A decade of digital music Vaguely styled as a timeline, this end-of-the-decade blog post (from UK digital music news source Music Ally) could prove valuable to anyone studying the music business or the intersection between entertainment and technology. The piece links to ten years of stories on digital music - from Napster through to Spotify - allowing us to look back on the issues without the 20/20 vision of hindsight. Gems include the Bluematter scheme from Universal Records in 2000, which comprised 60 non-transferrable, non-burnable tracks for $1.99 each.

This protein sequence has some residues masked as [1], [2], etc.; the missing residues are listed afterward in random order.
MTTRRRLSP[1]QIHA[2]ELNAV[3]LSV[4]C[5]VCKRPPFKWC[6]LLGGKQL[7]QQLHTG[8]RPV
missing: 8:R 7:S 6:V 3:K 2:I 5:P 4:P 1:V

The Futility of Flogging Music "I was pondering the other day whether I actually have a field of expertise. I thought for ages, and couldn't come up with anything, and then in a blinding flash I realised, with a slight sense of despondency, what it might be: being in bands that people have never heard of." Actually you may have heard of Rhodri Marsden if you're caught the current Scritti Politti line-up in action, if you've ever followed the broadcasts of the late DJ John Peel, or if you've read Rhodri's technology column in UK newspaper the Independent. This week, in a speech to the Oxford Geek Night, Marsden shared his caustic yet heartfelt observations on DIY music from the early 90s through to the digital age, sighing "I can think of nothing more soul destroying" than social networking and quoting post-punk icon of Pere Ubu as saying musicians should "screw the audience".